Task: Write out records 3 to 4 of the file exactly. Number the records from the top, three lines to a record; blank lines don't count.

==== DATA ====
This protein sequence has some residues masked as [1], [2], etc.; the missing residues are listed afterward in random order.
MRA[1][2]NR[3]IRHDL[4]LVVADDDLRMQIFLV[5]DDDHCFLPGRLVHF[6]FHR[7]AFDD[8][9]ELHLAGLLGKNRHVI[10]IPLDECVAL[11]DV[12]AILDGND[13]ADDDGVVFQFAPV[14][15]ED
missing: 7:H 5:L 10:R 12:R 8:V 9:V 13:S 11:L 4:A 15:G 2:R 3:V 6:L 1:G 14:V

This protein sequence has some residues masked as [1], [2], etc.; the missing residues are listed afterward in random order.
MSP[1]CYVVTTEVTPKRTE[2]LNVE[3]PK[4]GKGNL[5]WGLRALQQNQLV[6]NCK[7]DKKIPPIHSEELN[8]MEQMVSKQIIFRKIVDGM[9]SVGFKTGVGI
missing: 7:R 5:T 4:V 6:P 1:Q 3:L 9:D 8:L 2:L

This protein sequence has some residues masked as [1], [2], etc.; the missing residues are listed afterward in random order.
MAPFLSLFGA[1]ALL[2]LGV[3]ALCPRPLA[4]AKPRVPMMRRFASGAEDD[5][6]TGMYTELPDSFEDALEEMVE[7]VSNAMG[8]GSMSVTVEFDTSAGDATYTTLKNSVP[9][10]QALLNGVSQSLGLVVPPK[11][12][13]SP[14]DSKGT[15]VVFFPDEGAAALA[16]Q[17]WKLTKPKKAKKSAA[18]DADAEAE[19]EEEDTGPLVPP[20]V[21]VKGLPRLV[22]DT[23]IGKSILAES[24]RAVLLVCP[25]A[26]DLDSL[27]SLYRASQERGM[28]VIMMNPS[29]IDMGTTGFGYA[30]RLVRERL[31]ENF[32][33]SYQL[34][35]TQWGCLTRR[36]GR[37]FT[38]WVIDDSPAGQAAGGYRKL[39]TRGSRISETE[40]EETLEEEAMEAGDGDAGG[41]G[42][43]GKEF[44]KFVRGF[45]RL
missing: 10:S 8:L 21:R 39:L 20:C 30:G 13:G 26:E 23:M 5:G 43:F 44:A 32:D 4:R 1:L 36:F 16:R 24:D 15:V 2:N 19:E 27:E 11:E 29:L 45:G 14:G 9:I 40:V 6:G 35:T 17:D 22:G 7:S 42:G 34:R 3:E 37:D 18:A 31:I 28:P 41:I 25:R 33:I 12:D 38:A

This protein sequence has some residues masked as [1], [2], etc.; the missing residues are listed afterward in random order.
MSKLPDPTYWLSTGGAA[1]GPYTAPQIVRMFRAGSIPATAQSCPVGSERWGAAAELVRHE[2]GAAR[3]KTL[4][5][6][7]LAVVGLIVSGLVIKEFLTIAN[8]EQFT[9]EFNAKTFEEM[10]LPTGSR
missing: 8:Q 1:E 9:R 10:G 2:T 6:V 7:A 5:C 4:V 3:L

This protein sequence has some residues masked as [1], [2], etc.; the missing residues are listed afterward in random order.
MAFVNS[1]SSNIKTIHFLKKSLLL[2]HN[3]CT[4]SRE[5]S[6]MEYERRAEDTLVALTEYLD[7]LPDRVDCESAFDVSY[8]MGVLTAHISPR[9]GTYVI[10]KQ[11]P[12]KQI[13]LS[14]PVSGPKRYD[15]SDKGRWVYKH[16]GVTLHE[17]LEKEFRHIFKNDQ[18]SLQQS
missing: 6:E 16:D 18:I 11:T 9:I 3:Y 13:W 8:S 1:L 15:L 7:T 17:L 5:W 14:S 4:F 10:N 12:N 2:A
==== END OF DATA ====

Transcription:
This protein sequence has some residues masked as [1], [2], etc.; the missing residues are listed afterward in random order.
MAPFLSLFGA[1]ALL[2]LGV[3]ALCPRPLA[4]AKPRVPMMRRFASGAEDD[5][6]TGMYTELPDSFEDALEEMVE[7]VSNAMG[8]GSMSVTVEFDTSAGDATYTTLKNSVP[9][10]QALLNGVSQSLGLVVPPK[11][12][13]SP[14]DSKGT[15]VVFFPDEGAAALA[16]Q[17]WKLTKPKKAKKSAA[18]DADAEAE[19]EEEDTGPLVPP[20]V[21]VKGLPRLV[22]DT[23]IGKSILAES[24]RAVLLVCP[25]A[26]DLDSL[27]SLYRASQERGM[28]VIMMNPS[29]IDMGTTGFGYA[30]RLVRERL[31]ENF[32][33]SYQL[34][35]TQWGCLTRR[36]GR[37]FT[38]WVIDDSPAGQAAGGYRKL[39]TRGSRISETE[40]EETLEEEAMEAGDGDAGG[41]G[42][43]GKEF[44]KFVRGF[45]RL
missing: 10:S 8:L 21:R 39:L 20:C 30:G 13:G 26:E 23:M 5:G 43:F 44:A 32:D 4:R 1:L 36:F 16:R 24:D 15:V 2:N 19:E 27:E 11:E 29:L 45:G 14:G 9:I 40:V 6:G 35:T 17:D 22:G 7:S 42:G 34:R 3:E 37:D 18:A 31:I 28:P 41:I 25:R 33:I 12:D 38:A

This protein sequence has some residues masked as [1], [2], etc.; the missing residues are listed afterward in random order.
MSKLPDPTYWLSTGGAA[1]GPYTAPQIVRMFRAGSIPATAQSCPVGSERWGAAAELVRHE[2]GAAR[3]KTL[4][5][6][7]LAVVGLIVSGLVIKEFLTIAN[8]EQFT[9]EFNAKTFEEM[10]LPTGSR
missing: 8:Q 1:E 9:R 10:G 2:T 6:V 7:A 5:C 4:V 3:L